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Minnesota man charged with murdering wife after 11-year investigation


Police in Minnesota brought a murder charge this week in the killing of a woman 11 years after her death. Nicholas James Firkus, is accused of fatally shooting his wife, Heidi Firkus, in their Minnesota home in 2010, according to a criminal complaint.

“After years of tenacious work by investigators and our law enforcement partners, we are one step closer to getting justice for Heidi and the truth for everyone who loved her—especially her mother, father and brothers,” Saint Paul Police Chief Todd Axtell said Thursday.

Firkus, 38, is charged with second-degree intentional murder, according to the complaint. Jail records show he was arrested Wednesday morning.

Nicholas Firkus initially told police that one or two people broke into their home on April 25, 2010, according to the criminal complaint. He said when he pulled out a shotgun, one of the burglars grabbed his gun and shot both him and his wife.

Nicholas Firkus had a minor gunshot wound to his thigh, while Heidi was shot in the back and pronounced dead at the scene, police said in the complaint.

“Investigators tested swabs from the gun for DNA but found no unidentified DNA profiles,” the complaint says.

Heidi Firkus made the first call to 911 to report that someone was trying to break into the house, according to the complaint. In that call, a gunshot can be heard before she stops talking, but there was no indication of a struggle or that she had personally seen an intruder, according to investigators.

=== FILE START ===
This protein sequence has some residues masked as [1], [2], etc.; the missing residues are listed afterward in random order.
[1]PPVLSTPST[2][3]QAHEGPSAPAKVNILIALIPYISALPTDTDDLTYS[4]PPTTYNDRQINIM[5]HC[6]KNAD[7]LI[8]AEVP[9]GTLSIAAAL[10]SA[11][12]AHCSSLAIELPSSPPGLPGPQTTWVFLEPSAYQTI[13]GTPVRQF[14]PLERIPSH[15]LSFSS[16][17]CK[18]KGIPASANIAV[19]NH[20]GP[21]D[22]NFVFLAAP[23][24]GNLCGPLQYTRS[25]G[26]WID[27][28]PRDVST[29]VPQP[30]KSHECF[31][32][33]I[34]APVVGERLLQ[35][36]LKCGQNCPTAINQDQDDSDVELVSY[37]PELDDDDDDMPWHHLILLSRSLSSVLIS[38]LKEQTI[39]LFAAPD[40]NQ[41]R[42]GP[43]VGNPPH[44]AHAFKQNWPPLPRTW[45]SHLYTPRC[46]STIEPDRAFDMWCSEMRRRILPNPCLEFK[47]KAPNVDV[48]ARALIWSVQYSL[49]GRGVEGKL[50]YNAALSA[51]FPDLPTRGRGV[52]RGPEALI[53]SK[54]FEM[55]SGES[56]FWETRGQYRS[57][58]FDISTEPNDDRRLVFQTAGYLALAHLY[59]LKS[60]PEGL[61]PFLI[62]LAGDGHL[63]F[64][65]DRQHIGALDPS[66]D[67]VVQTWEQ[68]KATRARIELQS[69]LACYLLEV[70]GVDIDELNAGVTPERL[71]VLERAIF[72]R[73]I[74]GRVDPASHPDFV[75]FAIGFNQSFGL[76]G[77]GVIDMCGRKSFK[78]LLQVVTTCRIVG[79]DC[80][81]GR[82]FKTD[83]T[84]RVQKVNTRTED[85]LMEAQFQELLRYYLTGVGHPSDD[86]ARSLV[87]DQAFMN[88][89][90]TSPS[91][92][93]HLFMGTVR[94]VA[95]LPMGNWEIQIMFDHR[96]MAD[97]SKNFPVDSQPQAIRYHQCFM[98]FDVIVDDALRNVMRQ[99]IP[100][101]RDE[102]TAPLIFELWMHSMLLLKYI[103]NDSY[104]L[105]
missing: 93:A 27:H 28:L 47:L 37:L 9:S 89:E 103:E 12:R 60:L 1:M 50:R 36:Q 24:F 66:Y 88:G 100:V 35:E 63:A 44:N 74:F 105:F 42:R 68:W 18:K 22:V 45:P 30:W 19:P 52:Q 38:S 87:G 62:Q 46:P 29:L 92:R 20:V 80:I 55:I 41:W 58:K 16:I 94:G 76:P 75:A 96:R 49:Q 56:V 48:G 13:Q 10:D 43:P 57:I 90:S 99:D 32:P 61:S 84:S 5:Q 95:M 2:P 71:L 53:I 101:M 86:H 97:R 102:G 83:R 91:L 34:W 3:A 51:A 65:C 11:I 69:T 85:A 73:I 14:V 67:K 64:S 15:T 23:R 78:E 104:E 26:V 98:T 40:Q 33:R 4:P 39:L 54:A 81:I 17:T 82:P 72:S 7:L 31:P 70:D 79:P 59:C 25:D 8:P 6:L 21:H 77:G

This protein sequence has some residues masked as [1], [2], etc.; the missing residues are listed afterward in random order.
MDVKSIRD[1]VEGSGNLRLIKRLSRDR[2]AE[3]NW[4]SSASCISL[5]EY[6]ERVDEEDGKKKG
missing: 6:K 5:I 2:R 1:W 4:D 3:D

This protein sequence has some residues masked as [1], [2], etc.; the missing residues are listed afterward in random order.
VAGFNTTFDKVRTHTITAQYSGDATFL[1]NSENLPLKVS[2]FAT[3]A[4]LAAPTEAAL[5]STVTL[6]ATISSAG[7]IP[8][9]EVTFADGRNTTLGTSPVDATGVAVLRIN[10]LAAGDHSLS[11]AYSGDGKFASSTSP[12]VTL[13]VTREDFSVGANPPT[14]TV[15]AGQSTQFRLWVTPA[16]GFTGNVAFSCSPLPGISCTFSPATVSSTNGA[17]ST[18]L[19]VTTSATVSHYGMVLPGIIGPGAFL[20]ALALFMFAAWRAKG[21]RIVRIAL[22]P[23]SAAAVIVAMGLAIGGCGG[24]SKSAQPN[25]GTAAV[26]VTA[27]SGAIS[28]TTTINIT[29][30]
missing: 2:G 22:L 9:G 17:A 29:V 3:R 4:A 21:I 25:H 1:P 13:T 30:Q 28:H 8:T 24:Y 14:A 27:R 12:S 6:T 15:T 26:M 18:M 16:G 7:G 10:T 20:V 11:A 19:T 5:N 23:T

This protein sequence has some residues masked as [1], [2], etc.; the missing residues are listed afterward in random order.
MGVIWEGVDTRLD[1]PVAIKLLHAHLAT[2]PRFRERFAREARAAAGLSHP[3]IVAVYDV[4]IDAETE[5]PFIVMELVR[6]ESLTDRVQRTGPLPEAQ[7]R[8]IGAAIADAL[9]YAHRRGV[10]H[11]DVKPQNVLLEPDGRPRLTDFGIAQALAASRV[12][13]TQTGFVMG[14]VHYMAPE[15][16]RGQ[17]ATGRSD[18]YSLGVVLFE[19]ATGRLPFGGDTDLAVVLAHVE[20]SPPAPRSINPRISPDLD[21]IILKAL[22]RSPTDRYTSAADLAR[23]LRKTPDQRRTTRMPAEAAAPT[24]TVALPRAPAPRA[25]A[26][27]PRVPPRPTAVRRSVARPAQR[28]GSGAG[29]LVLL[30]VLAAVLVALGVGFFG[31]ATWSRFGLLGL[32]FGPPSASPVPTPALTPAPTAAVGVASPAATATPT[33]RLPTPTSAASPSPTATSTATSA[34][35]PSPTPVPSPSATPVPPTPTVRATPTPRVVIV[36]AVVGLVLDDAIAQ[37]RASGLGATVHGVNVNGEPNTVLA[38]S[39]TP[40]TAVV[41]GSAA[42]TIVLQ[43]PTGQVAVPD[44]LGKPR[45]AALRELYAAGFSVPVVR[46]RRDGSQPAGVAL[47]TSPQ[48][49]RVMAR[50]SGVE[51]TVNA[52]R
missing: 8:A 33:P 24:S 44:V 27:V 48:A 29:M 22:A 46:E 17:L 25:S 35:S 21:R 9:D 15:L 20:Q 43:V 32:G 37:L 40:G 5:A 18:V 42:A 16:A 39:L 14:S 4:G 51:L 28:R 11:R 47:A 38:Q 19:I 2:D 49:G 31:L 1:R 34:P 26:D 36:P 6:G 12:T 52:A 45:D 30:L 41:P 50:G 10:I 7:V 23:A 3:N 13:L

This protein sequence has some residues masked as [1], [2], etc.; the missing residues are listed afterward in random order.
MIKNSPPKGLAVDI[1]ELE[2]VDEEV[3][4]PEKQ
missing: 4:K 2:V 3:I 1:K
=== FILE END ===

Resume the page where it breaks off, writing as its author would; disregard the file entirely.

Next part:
Firkus has not yet entered a plea.

A worker at the Ramsey County Jail confirmed to CNN that Firkus was released Thursday after posting a $1 million bond. He is scheduled to appear in court next Thursday.

Reached by phone, Firkus’ attorney, Joseph Friedberg, told CNN, “I don’t make a habit of commenting on my pending cases.”

The criminal complaint does not allege a specific motive for murder. The complaint does show evidence that Nicholas Firkus was having severe financial difficulties and had not shared everything with his wife.

The couple went on a five-day trip to Hawaii on the same day a lender started eviction proceedings on their home, the criminal complaint said.

Emails show that Heidi was alarmed by calls she was getting from creditors, the complaint said, but Nicholas assured her the financial issues were due to fraud on their account that was being investigated. According to the complaint, there was no evidence that US Bank conducted any such audit or that there was any fraud related to the Firkuses’ account.

Officials did not cite a specific break in the case that led them to charge Firkus now, following 11 years of investigation. They had continued to evaluate the case, and a new investigator was assigned 18 months ago, investigators said.

Having a “fresh set of eyes” helped, said Ramsey County Attorney John Choi at a news briefing Thursday, and some information came from the FBI that “I think helped us better understand what has happened.”

“It doesn’t matter how much time passes. In a case like Heidi’s, no one in this team or in law enforcement is going to give up trying to bring justice to victims or to hold those responsible accountable for their actions,” Chief Axtell said.

Article Topic Follows: National/World

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